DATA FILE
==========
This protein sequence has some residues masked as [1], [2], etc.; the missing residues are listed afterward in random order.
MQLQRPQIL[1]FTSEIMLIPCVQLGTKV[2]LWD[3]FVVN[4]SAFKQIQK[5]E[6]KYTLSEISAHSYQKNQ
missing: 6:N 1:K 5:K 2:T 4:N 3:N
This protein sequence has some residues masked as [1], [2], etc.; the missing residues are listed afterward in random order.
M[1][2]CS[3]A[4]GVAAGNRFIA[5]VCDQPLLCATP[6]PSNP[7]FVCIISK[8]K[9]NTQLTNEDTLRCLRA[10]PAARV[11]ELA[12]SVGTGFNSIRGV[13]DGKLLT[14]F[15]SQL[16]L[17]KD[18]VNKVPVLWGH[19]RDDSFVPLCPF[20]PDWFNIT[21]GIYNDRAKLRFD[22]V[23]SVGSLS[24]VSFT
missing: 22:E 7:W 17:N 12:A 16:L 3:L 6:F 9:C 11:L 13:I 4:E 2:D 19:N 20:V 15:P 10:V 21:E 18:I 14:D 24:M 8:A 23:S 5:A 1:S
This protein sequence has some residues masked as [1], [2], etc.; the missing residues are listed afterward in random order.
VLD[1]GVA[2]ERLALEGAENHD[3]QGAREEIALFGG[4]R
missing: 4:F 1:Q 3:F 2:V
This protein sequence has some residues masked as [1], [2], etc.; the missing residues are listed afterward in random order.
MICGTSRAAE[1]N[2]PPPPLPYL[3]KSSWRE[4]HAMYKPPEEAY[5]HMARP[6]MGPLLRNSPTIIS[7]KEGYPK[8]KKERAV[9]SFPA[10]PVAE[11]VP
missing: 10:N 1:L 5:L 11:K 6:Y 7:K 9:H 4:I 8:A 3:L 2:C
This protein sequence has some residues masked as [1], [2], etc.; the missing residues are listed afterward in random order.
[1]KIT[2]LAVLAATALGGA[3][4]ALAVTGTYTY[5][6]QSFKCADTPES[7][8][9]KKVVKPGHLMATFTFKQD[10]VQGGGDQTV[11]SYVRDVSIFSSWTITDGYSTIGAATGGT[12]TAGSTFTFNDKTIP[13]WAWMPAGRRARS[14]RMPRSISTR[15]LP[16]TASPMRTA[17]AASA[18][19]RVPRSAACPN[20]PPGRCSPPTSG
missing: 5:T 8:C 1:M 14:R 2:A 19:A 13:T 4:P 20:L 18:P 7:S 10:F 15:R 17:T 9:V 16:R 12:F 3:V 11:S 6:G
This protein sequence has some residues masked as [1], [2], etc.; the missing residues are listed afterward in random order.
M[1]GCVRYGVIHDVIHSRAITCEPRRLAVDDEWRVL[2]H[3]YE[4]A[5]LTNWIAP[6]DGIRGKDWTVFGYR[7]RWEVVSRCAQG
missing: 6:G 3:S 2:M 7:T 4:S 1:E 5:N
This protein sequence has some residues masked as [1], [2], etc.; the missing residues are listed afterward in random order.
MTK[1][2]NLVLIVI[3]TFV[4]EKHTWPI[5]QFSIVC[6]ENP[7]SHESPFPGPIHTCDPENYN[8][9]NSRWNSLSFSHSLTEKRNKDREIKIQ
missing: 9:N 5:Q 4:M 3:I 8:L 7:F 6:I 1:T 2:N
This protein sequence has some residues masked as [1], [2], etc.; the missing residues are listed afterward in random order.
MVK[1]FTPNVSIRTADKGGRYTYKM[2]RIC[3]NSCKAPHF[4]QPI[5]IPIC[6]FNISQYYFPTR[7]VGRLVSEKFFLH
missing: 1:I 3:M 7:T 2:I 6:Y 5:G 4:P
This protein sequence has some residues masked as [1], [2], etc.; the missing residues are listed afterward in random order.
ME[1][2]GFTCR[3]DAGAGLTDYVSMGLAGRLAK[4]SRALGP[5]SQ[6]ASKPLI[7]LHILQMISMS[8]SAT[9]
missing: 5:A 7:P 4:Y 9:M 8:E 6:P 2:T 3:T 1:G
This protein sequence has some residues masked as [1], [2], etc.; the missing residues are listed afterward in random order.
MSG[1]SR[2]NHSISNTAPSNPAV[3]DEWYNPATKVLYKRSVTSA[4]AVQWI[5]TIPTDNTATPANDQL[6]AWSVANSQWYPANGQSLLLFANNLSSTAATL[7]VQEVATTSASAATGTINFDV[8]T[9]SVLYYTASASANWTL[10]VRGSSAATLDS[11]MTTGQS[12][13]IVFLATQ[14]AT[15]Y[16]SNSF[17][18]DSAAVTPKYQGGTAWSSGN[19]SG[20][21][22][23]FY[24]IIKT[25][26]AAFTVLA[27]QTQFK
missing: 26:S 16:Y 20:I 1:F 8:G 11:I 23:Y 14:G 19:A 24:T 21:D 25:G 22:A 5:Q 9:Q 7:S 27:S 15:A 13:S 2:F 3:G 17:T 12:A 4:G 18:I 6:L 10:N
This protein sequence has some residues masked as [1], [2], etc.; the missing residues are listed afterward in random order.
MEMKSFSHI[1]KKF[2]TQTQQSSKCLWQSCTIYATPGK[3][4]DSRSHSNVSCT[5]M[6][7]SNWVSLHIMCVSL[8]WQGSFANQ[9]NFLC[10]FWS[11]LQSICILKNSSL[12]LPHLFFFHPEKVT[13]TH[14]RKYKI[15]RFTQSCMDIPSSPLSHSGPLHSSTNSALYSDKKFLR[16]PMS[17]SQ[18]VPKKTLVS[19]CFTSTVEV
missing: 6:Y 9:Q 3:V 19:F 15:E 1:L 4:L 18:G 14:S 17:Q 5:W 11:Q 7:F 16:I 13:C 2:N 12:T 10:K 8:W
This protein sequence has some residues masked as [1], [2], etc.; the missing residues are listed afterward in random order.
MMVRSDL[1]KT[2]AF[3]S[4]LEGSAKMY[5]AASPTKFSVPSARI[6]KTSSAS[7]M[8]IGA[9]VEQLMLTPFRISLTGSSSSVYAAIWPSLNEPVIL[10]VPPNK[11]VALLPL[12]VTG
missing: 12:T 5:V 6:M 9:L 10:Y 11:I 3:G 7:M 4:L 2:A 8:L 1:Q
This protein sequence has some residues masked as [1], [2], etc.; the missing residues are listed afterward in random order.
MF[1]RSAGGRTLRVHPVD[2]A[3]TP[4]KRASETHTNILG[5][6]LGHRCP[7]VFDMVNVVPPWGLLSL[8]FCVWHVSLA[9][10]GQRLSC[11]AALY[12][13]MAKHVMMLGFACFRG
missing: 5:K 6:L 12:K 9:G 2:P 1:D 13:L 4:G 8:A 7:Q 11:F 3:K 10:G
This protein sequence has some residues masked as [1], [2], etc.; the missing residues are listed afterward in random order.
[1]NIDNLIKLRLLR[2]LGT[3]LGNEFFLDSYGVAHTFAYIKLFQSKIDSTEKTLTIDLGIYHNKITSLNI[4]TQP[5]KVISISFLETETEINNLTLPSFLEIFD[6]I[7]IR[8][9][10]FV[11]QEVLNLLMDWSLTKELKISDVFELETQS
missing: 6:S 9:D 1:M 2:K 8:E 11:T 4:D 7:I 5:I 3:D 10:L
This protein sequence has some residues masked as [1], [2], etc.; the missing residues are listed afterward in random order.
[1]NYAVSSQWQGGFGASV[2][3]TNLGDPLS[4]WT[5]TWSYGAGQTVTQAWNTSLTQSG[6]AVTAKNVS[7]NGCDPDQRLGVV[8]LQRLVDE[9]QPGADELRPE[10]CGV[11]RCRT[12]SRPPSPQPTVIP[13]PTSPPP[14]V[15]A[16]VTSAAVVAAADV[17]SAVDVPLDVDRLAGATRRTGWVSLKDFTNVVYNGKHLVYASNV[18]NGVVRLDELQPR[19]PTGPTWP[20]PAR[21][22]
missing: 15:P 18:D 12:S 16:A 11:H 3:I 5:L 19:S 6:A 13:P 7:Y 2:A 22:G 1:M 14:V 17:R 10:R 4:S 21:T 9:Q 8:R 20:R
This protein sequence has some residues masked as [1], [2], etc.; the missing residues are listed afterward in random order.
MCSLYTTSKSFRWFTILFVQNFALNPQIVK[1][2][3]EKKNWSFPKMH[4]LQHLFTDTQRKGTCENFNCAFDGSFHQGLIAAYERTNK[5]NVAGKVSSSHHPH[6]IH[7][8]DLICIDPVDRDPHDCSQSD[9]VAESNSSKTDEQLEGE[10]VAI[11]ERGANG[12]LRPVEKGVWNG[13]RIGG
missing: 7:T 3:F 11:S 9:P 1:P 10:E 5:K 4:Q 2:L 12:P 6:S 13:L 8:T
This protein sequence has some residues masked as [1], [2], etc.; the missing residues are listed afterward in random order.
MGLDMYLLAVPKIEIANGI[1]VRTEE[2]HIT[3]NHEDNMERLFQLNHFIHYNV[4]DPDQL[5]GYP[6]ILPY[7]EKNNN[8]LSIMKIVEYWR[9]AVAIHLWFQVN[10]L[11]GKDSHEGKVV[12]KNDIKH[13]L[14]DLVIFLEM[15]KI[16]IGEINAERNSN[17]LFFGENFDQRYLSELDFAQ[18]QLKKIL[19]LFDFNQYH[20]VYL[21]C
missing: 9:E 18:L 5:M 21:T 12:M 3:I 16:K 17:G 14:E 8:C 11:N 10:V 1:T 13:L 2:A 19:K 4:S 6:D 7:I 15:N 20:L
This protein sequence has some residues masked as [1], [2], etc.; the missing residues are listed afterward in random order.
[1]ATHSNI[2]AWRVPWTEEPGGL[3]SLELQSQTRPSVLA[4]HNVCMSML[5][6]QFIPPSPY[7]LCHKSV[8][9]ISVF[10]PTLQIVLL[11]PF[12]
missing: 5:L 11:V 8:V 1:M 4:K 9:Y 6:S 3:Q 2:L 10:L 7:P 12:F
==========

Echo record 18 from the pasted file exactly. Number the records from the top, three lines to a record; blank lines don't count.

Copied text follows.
This protein sequence has some residues masked as [1], [2], etc.; the missing residues are listed afterward in random order.
[1]ATHSNI[2]AWRVPWTEEPGGL[3]SLELQSQTRPSVLA[4]HNVCMSML[5][6]QFIPPSPY[7]LCHKSV[8][9]ISVF[10]PTLQIVLL[11]PF[12]
missing: 5:L 11:V 8:V 1:M 4:K 9:Y 6:S 3:Q 2:L 10:L 7:P 12:F